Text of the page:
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05/31/2006 Archived Entry: "The madness of the National Animal Identification System"

THE NATIONAL ANIMAL IDENTIFICATION SYSTEM (NAIS). Absofrickinlutely amazing how little attention it's getting. It's probably the most draconian tracking and control plan ever implemented, yet even the people most affected -- small farmers, horse owners, families with kids in 4H -- are mostly unaware of it.

If you're unaware, read and weep. (The above link is the polite "official" take, here and here are real-people takes on this monstrosity.)

The plan is (among other things) for every agriculture animal anywhere in the U.S. that ever leaves its premises to have a government ID number, and for every trip off the property to be reported immediately to "the authorities." That means literally that you'll be required to report to the government every time you take your horse on a trail ride, every time your kid takes a pig to the county fair, every time you give some baby chicks to your neighbor. It applies to every ag animal -- even trout if you have a little fishin' pond. Not only that, but if you've got a chicken coop, it too will have to be registered and "geo-located." There goes the privacy of your gulch, eh?

But I'm not here to write about yet another government horror (and yet another government horror that -- as Silver wrote the other day about NSA snooping -- won't actually achieve what its proponents claim). This is about people.

I'm thinking about NAIS right now because the manager of the local garden store just cornered me when I was in there buying a couple of pots for my tomatoes. He knows I write for Backwoods Home and he asked what I knew, or what BHM knew, about this horror. But he also said that when he first learned about NAIS from the local extension agent he laughed out loud. It was too ridiculous to be true, he told her. When I told him the parts about horses and fish, which she hadn't mentioned, he laughed again.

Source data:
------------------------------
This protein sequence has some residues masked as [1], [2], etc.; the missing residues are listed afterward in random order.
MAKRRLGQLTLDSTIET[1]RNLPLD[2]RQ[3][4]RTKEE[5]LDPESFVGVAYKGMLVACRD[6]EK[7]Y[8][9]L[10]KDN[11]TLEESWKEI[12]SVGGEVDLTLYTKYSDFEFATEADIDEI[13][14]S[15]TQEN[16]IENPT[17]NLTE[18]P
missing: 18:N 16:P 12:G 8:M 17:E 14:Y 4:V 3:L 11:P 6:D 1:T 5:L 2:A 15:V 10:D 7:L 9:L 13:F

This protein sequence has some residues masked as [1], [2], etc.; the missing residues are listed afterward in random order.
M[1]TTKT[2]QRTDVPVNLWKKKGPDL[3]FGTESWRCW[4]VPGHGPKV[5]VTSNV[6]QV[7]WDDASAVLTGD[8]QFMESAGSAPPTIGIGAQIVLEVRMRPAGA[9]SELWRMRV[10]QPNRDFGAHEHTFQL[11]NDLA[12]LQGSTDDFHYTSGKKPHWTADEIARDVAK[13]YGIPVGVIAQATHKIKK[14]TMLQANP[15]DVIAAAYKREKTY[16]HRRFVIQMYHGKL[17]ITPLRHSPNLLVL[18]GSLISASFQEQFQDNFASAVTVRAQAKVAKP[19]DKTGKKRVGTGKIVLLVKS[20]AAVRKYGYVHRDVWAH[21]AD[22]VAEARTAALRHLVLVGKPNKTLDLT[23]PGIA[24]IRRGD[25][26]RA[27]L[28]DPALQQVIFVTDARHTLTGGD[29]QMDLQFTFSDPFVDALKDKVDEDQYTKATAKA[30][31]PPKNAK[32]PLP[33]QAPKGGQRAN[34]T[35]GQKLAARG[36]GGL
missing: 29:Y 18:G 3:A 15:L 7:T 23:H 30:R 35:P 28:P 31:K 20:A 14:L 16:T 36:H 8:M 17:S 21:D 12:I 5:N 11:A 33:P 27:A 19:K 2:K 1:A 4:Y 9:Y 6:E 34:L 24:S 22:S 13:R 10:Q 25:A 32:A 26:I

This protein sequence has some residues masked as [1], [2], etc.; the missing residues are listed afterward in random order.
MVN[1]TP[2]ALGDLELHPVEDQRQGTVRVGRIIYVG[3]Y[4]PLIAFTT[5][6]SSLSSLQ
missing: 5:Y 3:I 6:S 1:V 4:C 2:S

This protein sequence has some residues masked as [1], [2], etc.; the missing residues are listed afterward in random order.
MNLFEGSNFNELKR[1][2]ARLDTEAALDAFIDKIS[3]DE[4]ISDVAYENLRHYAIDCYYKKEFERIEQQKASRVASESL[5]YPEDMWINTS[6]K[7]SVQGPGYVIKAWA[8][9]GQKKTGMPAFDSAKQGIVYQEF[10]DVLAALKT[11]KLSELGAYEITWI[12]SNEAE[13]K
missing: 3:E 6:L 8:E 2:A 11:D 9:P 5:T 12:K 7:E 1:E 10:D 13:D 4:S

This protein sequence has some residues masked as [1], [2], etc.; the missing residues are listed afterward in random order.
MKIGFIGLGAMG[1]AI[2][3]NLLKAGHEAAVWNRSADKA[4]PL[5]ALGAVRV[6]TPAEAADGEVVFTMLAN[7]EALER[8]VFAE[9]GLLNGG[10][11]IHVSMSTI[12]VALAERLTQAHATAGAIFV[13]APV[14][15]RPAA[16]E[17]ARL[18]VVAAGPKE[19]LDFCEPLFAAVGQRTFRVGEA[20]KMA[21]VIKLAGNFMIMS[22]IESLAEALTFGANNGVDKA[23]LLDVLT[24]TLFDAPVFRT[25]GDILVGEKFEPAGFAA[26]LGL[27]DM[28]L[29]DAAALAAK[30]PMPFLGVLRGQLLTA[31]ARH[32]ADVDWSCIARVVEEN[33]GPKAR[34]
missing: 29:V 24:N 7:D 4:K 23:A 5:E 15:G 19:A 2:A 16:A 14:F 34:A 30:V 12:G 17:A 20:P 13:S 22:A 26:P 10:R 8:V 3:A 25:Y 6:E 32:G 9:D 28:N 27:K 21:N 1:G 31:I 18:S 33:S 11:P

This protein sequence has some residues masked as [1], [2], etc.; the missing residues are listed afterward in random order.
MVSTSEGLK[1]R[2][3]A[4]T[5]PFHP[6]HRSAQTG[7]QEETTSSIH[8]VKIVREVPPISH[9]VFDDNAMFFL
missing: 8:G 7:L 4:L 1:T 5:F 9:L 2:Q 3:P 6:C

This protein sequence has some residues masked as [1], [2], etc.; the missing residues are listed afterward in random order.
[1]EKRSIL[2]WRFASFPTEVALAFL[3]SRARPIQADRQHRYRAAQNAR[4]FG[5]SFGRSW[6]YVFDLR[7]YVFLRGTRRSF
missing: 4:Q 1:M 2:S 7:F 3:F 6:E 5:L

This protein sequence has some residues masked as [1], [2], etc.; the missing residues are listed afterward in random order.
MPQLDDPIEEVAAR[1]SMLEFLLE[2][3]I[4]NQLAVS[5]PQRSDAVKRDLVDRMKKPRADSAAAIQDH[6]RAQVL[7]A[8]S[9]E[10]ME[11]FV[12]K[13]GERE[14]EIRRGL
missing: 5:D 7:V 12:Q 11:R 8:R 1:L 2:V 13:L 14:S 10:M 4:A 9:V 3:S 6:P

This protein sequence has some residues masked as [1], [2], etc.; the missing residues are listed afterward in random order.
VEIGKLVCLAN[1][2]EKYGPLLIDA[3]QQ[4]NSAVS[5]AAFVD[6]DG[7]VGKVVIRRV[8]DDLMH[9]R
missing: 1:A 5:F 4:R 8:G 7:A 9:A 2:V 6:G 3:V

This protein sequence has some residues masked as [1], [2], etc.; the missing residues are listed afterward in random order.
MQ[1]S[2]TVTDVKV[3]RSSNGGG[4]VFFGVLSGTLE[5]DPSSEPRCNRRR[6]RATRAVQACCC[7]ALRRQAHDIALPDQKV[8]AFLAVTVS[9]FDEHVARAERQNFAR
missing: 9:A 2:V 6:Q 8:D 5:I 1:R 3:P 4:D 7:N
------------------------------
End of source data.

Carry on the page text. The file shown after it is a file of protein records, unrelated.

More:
What sort of nut, he wondered, would come up with a scheme like that?

If the plan is to control disease, why not focus on the big factory farms, whose methods of feeding and close confinement help create and spread diseases? But NAIS gives the "big guys" a break (they helped develop the plan, which among other things enables them to register animals and premises in bulk while little guys like the garden store manager, who have a few dozen animals, have to account for each individual beastie). No wonder the big ag producers were happy to work with the fedgov on this plan; it'll destroy family & hobby farming.

Once my friend at the garden store did believe what he was hearing, he recognized one of the other real clear purposes of NAIS: to control the food supply. He nodded when I mentioned another biggie: a dry run for eventual people tracking. (NAIS doesn't immediately call for universal microchipping, but it's in the long-rang plan.)

But how many millions of horse owners or people with hen-houses in their backyards 1) have never heard of NAIS, 2) hear about it and assume it only applies to Tysons and Foster Farms and other commercial ag operations, and 2) hear about it and ... laugh. It is, after all, a joke. Or would be, if it weren't deadly serious. If you were an ordinary apolitical American citizen with a daughter raising a 4H calf or a goat to supply milk and cheese, would you believe your government was capable of such far-reaching, useless, Stalinist lunacy?

Hell no. You'd think you were hearing an urban -- or in this case rural -- legend. You'd laugh it off. After all. This is America. Only in someplace like darkest Russia could it possibly be a federal crime to ride your horse a mile down the road without reporting it to the central government.

Posted by Claire @ 12:52 PM CST

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